The Whitworths of Arizona, bringing science to you in everyday language.

Friday, October 7, 2016

FDA Fast Track and LBD Drugs

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FDA Fast Track and LBD Drugs

Axovant is requesting FDA Fast Track status for their experimental drug, RVT-101, for use with DLB.* This drug enhances the release of acetylcholine and has already been tested for use as an add-on treatment with Aricept for AD patients, with positive results. Axovant is presently looking for people diagnosed with DLB to participate in clinical trials. Contact them here if you are interested.

The FDA Fast Track program is a government program designed to facilitate the development, of drugs to treat serious conditions. This program can cut years off the time before a drug is ready for the market. Drugs to treat Alzheimer’s and Parkinson’s have been placed on Fast Track but so far, none to treat LBD.* RVT-101 would be the first.

Even with Fast Track, the time between the discovery of a new drug and its appearance on the market can be long. For example, Biogen’s aducanumab (BIIB037-bib-037) is a special human antibody designed to target amyloid plaques in Alzheimer’s patients. Antibodies are a part of the body’s natural garbage removal process. Researchers hope to prove that this drug safely facilitates the early removal of these plaques. The studies so far are showing this to be so. However, clinical trials have been going on since 2005. Results from Phase 3 trials, which started in 2015 aren’t in yet....i.e, it has been ten years since the first clinical trials and it is still not ready for market.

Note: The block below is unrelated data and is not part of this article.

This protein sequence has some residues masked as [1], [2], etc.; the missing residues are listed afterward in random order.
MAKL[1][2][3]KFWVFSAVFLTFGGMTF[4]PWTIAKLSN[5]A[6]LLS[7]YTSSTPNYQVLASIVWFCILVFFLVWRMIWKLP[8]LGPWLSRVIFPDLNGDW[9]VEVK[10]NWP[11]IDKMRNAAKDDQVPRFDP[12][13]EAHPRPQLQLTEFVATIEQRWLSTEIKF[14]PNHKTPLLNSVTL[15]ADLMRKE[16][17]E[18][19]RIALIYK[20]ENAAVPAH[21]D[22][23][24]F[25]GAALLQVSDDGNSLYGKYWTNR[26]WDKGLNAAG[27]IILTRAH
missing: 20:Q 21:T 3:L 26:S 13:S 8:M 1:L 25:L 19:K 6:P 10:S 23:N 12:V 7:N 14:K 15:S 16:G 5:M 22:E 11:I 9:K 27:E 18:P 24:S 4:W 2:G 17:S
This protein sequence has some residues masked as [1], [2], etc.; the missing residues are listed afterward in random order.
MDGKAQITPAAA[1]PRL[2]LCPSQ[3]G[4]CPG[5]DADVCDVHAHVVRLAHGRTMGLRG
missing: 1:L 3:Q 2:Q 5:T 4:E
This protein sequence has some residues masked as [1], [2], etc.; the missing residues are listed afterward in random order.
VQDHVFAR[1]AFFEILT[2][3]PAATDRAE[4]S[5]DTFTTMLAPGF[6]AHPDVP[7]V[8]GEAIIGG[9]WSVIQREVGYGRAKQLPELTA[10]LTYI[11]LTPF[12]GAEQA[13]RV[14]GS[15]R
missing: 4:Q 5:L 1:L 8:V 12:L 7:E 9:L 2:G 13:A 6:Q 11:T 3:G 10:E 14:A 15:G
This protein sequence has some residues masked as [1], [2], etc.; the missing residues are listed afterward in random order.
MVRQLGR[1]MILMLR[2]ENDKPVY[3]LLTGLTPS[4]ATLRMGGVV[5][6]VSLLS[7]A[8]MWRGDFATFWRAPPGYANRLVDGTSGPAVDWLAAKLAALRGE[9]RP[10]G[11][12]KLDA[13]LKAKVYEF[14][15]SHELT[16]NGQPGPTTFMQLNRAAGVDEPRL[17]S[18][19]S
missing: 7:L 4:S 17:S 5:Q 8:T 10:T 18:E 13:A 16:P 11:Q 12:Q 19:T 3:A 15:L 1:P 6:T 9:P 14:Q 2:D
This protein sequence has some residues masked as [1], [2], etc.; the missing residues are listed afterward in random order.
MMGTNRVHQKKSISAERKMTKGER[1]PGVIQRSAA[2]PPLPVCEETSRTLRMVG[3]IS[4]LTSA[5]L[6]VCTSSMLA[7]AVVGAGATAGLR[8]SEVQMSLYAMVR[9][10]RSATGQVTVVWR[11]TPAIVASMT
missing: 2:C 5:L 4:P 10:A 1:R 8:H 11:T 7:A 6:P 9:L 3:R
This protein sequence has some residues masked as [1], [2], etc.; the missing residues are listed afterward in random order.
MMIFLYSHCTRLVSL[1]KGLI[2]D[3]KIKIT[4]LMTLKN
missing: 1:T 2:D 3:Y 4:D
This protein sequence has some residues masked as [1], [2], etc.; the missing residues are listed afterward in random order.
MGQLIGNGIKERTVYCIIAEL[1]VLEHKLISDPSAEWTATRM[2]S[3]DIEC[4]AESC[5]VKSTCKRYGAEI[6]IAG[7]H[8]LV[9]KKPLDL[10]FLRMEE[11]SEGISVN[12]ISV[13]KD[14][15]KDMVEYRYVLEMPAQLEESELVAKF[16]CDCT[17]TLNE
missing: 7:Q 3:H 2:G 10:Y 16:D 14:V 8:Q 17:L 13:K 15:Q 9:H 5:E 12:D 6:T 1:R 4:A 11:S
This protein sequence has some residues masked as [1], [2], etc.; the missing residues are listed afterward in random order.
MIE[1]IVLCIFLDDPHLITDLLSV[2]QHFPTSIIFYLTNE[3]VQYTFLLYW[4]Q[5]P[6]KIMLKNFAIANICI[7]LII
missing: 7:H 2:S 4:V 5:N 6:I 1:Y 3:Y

Unlike BIIB037, which attacks the cause of the problem, RVT-101 attempts to slow down a disease process that has already gotten such a head start that it cannot be stopped. While this has obvious value for those patients presently dealing with LBD, I wish we could see more focus on, and even Fast Track status, for LBD drugs such as Nilotinib (Tasigna—Tah-sig-na).

Like BIIB037, Tasigna works by improving the function of the body’s natural garbage disposal system, thus decreasing the production and spread of Lewy bodies. With intervention coming much earlier in the progression of the disease, there is hope for better results and even the possibility of an eventual cure. Because this is a cancer drug, already approved by the FDA for use with humans, the testing period is shorter. However, don’t expect it to be available for several years. Researchers are planning a double blind clinical trial to test safety and efficacy with Parkinson’s and DLB patients, to begin in 2017. Contact the Michael J Fox Foundation if you are interested in participating.

There are some concerns about Fast Tracking new drugs. Serious side effects may not be discovered before they are being used by the general public. With LBD's already serious drug issues, that could be a concern. And so, it is an ongoing conflict: We'd like to see these drugs that address the initiating problems in use as quickly as possible...but we don't want to see more drug sensitivity problems either. What do you think?

* Acronyms:
LBD: Lewy body dementia
PlwD: person living with dementia
PlwLBD: person living with LBD
DLB: dementia with Lewy bodies
PDD: Parkinson's disease with dementia
MCI: mild cognitive impairment
MCI-LB: the form of MCI that precedes LBD
BPSD: behavioral and psychological symptoms of dementia

For information about Lewy body disorders, read our books:
A Caregivers’ Guide to Lewy Body Dementia
Managing Cognitive Issues in Parkinson's and Lewy Body Dementia

Helen and James Whitworth are not doctors, lawyers or social workers. As informed caregivers, they share the information here for educational purposes only. It should never be used instead of a professional's advice.


  1. Thanks for that article!
    Do you know of any clinical trials conducted in Europe?
    Or is it possible to take part in trials from abroad?